What if my business has turnover of more than £45m and I would not be eligible for CBILS?

The new Coronavirus Large Business Interruption Loan Scheme (CLBILS) ensures that more firms are able to benefit from government-backed support during this difficult time. It provides a government guarantee of 80% to enable banks to make loans of up to £50 million to firms with an annual turnover above £45 million.

This should give banks the confidence to lend to more businesses which are impacted by coronavirus but to which they would not lend without CLBILS. Loans backed by a guarantee under CLBILS will be offered at commercial rates of interest.

 

 

How can I access the scheme?

CBILS is available through the British Business Bank’s 40+ accredited lenders, which are listed on the British Business Bank website.

In the first instance, you should approach your own provider – ideally via the lender’s website. You may also consider approaching other lenders if you are unable to access the finance you need.

Decision-making on whether you are eligible for CBILS is fully delegated to the 40+ accredited CBILS lenders. These lenders range from high-street banks and challenger banks to asset-based lenders and smaller specialist local lenders.

Importantly, access to the scheme has now been opened up to smaller businesses facing cash-flow difficulties that  previously would not have been eligible for CBILS because they met the requirements for a standard commercial facility.

You may therefore consider re-contacting your lender if you have previously been unsuccessful in securing funding.

Additional application notes:

Given there is a big demand for facilities now the scheme is live, we ask you to please:

  • consider applying via the lender’s website in the first instance – telephone lines are likely to be busy and branches may have limited capacity to handle enquiries due to social distancing
  • consider the urgency of your need – it is possible that some businesses may be looking for regular longer-term finance rather than “emergency” finance, and there may be other businesses with a more urgent need to speak with a lender

 

 

What supporting documents might I need to apply?

You will need to provide certain documents when you apply for a CBILS-backed facility. These requirements vary from lender to lender, but are likely to include:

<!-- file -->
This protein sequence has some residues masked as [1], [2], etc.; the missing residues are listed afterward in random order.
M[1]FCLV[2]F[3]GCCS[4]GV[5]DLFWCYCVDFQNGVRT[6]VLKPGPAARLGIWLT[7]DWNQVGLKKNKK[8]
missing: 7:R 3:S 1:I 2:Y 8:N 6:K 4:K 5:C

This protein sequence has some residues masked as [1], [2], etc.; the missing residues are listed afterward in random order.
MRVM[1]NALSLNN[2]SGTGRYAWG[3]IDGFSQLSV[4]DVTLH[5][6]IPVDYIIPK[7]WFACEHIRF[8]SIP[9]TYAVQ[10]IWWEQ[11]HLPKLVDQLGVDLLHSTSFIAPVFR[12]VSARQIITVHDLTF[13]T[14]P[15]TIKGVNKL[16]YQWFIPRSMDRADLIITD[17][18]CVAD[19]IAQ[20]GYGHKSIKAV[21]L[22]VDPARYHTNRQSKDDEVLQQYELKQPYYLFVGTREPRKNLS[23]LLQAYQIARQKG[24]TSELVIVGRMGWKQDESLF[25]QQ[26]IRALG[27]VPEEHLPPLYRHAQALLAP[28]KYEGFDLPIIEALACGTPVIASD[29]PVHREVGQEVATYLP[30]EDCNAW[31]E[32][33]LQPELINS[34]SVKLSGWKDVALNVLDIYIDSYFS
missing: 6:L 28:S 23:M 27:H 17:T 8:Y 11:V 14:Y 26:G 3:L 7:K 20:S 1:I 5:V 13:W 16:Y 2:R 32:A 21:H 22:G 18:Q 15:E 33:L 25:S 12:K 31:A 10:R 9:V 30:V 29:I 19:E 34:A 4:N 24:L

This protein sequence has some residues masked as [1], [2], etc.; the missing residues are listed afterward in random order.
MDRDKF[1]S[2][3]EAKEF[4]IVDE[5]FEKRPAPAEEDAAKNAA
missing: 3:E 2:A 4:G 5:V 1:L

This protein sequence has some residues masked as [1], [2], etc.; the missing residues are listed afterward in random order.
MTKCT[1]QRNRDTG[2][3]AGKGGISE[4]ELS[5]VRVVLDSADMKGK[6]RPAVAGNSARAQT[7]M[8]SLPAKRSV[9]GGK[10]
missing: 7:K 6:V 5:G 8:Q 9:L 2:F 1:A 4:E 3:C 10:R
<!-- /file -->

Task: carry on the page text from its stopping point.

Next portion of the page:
• Management accounts
  • Business plan
  • Historic accounts
  • Details of business assets

If you do not have everything listed here, a CBILS loan could still be an option to provide finance to support your business.

Note: For many customers approaching their existing lenders for a smaller facility, the process may be automated and therefore may not require the same level of documentation.

 

 

What are the fees to borrow under CBILS?

There is no guarantee fee for SMEs to use CBILS.

 

 

What interest rate will I pay after the initial 12 month period?

Interest rates after 12 months will vary between lenders and will depend on the specific lending proposal. Please speak to your lender, who will be able to give you full details on what interest rates they will charge after 12 months.

 

 

What types of finance are available and who offers which type?

CBILS supports a wide range of business finance facilities, including:

  • term loans
  • overdrafts
  • asset finance
  • invoice finance

Note: Not every lender can provide every type of finance listed.

CBILS is available through the British Business Bank’s 40+ accredited lenders, which are listed on the British Business Bank website.

 

 

What types of businesses is CBILS for?

With the new expanded eligibility criteria, CBILS is designed to support a wide-range of smaller businesses (i.e. with an annual turnover of less than £45 million) across the UK who are impacted by the Coronavirus crisis.

Access to the scheme has been opened up to those smaller businesses who would have previously met the requirements for a commercial facility but would not have been eligible for CBILS. This significantly increases the number of businesses eligible for the scheme.

 

 

Is the scheme appropriate for start-ups?

Potentially, if your business activity is primarily UK-based. For early-stage businesses in their first two years of trading, the British Business Bank’s Start Up Loans programme (loans from £500 to £25,000 at interest of 6% per annum) may be more suitable.

Visit www.startuploans.co.uk for more information.

 

 

Will I need security to get a CBILS-backed loan?

Under the scheme, lenders will not take personal guarantees of any form for facilities below £250,000.

For facilities above £250,000, personal guarantees may still be required, at a lender’s discretion, but:

  • they exclude the Principal Private Residence (PPR); and
  • recoveries under these are capped at a maximum of 20% of the outstanding balance of the CBILS facility after the proceeds of business assets have been applied